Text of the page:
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A blistering report released on Wednesday by an investigative panel looking into the Valentine's Day massacre at Marjory Stoneman Douglas High School in Florida last year, exposes a litany of school security breaches and chaotic protocol leading to the deaths of 17 students and faculty, and it recommends arming teachers to prevent or slow future on-campus attacks.
The probe also tears into school staff and sheriff's deputies involved in the incident, some of whom it says contradicted "ample evidence" captured on video and audio surveillance footage. The Public Safety Commission argues they either intentionally told falsehoods or offered differing accounts due to incompetence.
"All stakeholders—school districts, law enforcement, mental health providers, city and county governments, funding entities, etc. — should embrace the opportunity to change and make Florida schools the safest in the nation," the report says in its opening pages, which includes short biographies of each of the victims.
"There must be a sense of urgency—and there is not, across-the-board—in enhancing school safety," it says.
The analysis, comprising a 439-page report, examines "what happened leading up to the shooting and the law enforcement response." That includes a moment-by-moment recounting of the shooting as well as a comprehensive scrutiny of the shooter's life – Nikolas Cruz — from birth through the Feb. 14, 2018.
The report and its recommendations were sent to the governor's office and legislature for consideration.
"We will not wait, we will be vigilant and we, like the legislature, expect compliance and change with urgency," the Commission says.
Among the most controversial recommendations for the state legislature is that it should expand the Coach Aaron Feis Guardian Program "to allow teachers who volunteer," and get training, to carry concealed firearms on campuses.
Under the program — named in honor of the football coach who died while protecting students during the attack — administrators and other staff can receive training to carry concealed weapons. But only teachers with a military or law enforcement background are allowed to participate in the program.
President Trump has repeatedly called for arming teachers as a means of making schools safer spaces. "We have to have offensive capability to take these people out rapidly before they can do this kind of damage," Trump told reporters at a news conference in the weeks following the tragedy in Parkland.
He also reasoned that security guards "don't love the students" as teachers do, NPR reports.
However, the Florida Education Association, which represents teachers, and the Florida PTA, both oppose the expansion of the law believing more guns on campus will make schools less safe, the Miami Herald reports.
Several chapters of the report chronicle myriad security breakdowns, systemic school security failures and the absence of a cohesive protocol that allowed Cruz to easily enter the campus and embark on the shooting rampage: Gates and doors were left unlocked while others were inaccessible just when students needed additional hiding spaces; there were no public address system speakers in the hallways that might have improved communication throughout the bloody chaos.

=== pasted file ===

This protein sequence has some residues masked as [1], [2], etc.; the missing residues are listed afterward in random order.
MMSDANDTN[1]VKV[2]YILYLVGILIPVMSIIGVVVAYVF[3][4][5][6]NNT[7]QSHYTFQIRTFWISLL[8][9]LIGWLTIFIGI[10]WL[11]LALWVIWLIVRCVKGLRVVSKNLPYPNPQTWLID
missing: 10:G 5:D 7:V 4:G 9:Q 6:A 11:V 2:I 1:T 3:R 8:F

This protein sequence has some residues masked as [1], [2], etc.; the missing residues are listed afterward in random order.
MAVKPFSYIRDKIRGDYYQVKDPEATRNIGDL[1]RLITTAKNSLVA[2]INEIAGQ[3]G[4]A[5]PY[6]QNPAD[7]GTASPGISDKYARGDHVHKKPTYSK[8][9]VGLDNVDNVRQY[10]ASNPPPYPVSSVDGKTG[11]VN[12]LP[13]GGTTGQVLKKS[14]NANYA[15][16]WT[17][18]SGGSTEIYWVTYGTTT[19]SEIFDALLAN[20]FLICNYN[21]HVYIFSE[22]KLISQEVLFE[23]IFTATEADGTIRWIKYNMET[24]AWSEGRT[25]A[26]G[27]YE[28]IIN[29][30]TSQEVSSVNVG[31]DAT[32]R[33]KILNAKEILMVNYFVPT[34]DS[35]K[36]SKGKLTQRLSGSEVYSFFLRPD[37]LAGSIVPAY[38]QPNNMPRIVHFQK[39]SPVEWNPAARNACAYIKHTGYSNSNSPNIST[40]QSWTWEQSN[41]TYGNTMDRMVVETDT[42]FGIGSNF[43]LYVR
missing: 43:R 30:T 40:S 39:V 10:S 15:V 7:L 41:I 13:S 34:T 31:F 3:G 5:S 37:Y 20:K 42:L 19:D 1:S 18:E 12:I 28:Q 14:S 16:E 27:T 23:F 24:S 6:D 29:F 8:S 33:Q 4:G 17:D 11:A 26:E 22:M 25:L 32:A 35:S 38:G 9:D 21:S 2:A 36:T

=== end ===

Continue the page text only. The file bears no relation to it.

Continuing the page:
Additionally, the report notes that a recent shift in policy by Broward Sheriff Scott Israel, telling deputies that they "may" enter a building where there is an active shooter, where previously they were trained to enter, created confusion and led to inaction by eight deputies responding to the active shooter.
According to the report, Deputy Scot Peterson, the school's only dedicated armed security officer on the day of the shooting, opted not to enter the building where Cruz had begun firing on students and teachers. Instead, he took up what the report calls a "hiding place" at the base of a stairwell for 48 minutes and only emerged after Cruz had run off campus and into the surrounding neighborhood where he was eventually arrested.
The report also notes Peterson was repeatedly untruthful about where he was from the moment he first heard the gunshots through the end of the massacre. In a statement given on Feb. 16, 2018, to the Broward Sheriff's Office, Peterson said that he was in his office at the time he heard what he believed to be firecrackers. But video indicates he was elsewhere on campus.
The Commission also found fault with the FBI for its failure to follow up on tips regarding Cruz and the danger he posed to students and faculty months before the attack.
Similarly, it details several instances in which parents and students allege they approached Principal Ty Thompson and Assistant Principal Jeff Morford with concerns about Cruz' behavior, claims both men deny.
Still, the report says, "Investigators found Morford to be remarkably absent-minded in remembering details about various events and/or being intentionally deceptive."
The panel called for a broad evaluation of existing mental health and social services "to ensure they are producing the desired results." It stressed services should focus on "evidence-based best practices with specific metrics to measure outcomes.
Gov. Rick Scott, whose last day in office is Jan. 8, said he will review the report.
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